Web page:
first settler there. James Carey was the first postmaster and the
town derives its name from him. The Post Office and the first
schoolhouse in the valley were situated on his ranch. Other settlers
soon followed. The soil of the valley is very productive, a part of
which is watered by Little Wood River. The town of Carey has a grade
school and an accredited high school, a fine L. D. S. church,
stores, garages, etc. It is situated about eight miles in an
easterly direction from Picabo.
In May, 1880, Patrick McMonigle and Joseph A. Meadows settled on
Deer Creek and took up land. They were the first settlers there. On
October 4, 1880, L. C. Dorsey and wife settled on Rock Creek on the
ranch now owned by Rodney R. Brown. But the snow was so deep that
winter that they did not wait for it to leave but moved into Hailey
and bought a lot. The townsite of Hailey was being laid out at that
time in 1881. Mr. Dorsey lived here until his death in 1916. Mrs.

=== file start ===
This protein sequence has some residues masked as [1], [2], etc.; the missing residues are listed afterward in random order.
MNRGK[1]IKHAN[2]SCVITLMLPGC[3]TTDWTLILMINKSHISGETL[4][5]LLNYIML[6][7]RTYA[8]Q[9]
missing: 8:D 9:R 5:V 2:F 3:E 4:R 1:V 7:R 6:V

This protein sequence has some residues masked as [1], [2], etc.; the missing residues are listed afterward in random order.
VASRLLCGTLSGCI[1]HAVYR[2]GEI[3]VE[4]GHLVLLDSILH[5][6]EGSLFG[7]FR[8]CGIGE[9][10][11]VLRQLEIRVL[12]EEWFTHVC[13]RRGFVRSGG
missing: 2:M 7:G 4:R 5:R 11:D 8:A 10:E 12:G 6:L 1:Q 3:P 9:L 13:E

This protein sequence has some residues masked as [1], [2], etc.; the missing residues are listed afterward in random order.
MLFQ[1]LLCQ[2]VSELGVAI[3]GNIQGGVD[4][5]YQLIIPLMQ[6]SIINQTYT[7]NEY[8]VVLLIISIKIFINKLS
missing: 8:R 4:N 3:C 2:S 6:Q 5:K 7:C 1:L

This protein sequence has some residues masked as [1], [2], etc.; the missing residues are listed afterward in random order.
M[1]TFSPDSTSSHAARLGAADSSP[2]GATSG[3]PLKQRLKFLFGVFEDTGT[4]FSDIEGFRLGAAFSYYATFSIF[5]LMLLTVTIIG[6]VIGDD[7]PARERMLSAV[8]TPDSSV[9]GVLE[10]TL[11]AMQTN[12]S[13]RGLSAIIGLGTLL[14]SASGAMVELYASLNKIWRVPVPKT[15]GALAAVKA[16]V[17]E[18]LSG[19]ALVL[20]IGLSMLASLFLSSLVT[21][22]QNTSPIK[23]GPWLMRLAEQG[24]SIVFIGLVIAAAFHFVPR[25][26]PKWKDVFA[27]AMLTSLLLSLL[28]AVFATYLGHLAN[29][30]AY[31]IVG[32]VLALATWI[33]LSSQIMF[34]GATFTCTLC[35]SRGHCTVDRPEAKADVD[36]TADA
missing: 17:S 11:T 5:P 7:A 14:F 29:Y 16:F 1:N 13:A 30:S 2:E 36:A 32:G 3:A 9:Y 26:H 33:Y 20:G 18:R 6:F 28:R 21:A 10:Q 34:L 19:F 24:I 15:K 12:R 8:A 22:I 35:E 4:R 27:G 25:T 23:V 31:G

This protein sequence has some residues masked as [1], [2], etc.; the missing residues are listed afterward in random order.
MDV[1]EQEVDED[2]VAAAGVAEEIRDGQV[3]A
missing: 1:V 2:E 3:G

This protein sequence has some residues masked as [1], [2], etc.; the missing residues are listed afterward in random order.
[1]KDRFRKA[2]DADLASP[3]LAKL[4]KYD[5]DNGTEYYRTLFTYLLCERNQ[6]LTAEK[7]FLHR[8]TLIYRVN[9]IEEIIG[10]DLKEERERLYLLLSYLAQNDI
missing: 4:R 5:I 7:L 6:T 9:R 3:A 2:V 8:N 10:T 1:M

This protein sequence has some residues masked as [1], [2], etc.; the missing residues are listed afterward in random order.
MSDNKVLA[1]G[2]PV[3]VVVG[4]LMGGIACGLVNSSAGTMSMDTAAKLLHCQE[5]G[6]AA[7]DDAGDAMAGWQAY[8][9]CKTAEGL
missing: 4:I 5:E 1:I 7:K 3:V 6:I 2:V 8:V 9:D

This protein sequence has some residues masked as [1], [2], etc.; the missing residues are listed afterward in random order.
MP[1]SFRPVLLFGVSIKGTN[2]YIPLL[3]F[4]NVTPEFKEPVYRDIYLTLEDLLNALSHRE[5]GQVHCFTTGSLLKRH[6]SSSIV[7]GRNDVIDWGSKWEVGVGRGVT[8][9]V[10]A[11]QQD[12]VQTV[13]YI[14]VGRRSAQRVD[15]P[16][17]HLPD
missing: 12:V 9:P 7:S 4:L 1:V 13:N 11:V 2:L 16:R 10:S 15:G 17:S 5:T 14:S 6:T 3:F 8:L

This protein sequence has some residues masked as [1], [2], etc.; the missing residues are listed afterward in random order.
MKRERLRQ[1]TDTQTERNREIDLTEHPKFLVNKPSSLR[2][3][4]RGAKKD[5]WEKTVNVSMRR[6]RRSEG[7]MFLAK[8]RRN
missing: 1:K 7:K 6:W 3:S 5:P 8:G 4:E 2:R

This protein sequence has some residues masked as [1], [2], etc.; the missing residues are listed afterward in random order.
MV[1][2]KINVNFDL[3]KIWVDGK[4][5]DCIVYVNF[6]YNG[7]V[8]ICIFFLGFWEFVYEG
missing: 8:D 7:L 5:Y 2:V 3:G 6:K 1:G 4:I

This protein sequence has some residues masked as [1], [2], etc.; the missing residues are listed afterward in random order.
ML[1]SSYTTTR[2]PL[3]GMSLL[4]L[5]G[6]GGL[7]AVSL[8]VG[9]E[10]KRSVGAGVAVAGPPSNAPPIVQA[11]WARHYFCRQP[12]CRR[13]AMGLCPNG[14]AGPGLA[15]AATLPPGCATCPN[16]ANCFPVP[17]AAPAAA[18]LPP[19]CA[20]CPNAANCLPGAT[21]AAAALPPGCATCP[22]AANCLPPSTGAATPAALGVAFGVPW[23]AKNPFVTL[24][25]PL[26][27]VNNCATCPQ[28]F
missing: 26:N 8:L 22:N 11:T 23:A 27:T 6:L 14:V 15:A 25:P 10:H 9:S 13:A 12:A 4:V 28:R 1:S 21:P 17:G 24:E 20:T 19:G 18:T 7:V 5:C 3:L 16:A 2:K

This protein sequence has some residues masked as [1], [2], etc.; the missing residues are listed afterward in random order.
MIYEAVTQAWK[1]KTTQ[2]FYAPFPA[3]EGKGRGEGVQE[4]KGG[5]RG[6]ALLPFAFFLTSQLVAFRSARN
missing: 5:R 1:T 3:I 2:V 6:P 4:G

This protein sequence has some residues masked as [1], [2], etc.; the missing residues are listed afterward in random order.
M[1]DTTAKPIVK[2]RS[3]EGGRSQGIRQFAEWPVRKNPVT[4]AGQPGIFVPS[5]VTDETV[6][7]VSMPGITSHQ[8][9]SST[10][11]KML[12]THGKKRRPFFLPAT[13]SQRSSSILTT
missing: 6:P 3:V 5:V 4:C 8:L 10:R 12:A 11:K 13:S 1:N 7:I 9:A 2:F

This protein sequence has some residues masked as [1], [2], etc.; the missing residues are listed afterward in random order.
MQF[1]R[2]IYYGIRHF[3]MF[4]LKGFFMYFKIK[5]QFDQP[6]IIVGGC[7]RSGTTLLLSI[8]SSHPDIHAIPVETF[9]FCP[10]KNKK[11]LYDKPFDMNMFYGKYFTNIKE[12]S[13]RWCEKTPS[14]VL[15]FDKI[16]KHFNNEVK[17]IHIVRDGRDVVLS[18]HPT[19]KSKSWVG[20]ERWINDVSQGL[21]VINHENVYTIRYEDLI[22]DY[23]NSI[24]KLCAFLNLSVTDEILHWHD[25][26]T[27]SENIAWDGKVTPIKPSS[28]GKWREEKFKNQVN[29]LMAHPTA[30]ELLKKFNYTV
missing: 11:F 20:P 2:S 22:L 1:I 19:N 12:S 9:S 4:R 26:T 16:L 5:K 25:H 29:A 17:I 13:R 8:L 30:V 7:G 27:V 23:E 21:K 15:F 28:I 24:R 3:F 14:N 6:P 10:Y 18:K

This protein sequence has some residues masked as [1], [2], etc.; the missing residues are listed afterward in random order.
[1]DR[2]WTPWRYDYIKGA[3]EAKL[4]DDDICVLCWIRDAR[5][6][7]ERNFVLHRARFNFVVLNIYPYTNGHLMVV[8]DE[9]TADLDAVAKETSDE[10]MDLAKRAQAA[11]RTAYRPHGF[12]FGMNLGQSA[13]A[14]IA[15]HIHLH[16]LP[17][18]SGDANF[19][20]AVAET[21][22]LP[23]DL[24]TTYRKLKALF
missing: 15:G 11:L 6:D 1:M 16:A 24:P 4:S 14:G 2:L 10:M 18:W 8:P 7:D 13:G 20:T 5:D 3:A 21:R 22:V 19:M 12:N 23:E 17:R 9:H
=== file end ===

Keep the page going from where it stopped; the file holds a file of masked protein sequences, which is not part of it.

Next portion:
Dorsey still lives here and conducts a store.
Commodore Perry Croy was one of the earliest settlers near Hailey.
He filed on the land on which the Hailey Hot Springs are situated.
He and Geo. W. Edgington located the Jay Gould Mine at Bullion and
filed the notice for record June 4, 1880. Croy's Addition to Hailey,
Croy Street and Croy Gulch are named for him. Yet notwithstanding
all his activities, he was dissatisfied with the country and left
for the east in two or three years. William Quigley, after whom
Quigley Gulch is named, was one of the early settlers in this
vicinity. He filed on the land east of town long known as the Drake
Ranch, now owned by Mrs. Joseph Hunter. A part of the Hailey
Cemetery is situated on this land.
George H. Knight, present county commissioner of the Third District,
arrived in Bellevue in 1880 and moved to Hailey in 1881. In those
by-gone days he was a freighter. In the early eighties, he filed on
160 acres of land on Indian Creek and was granted a patent for the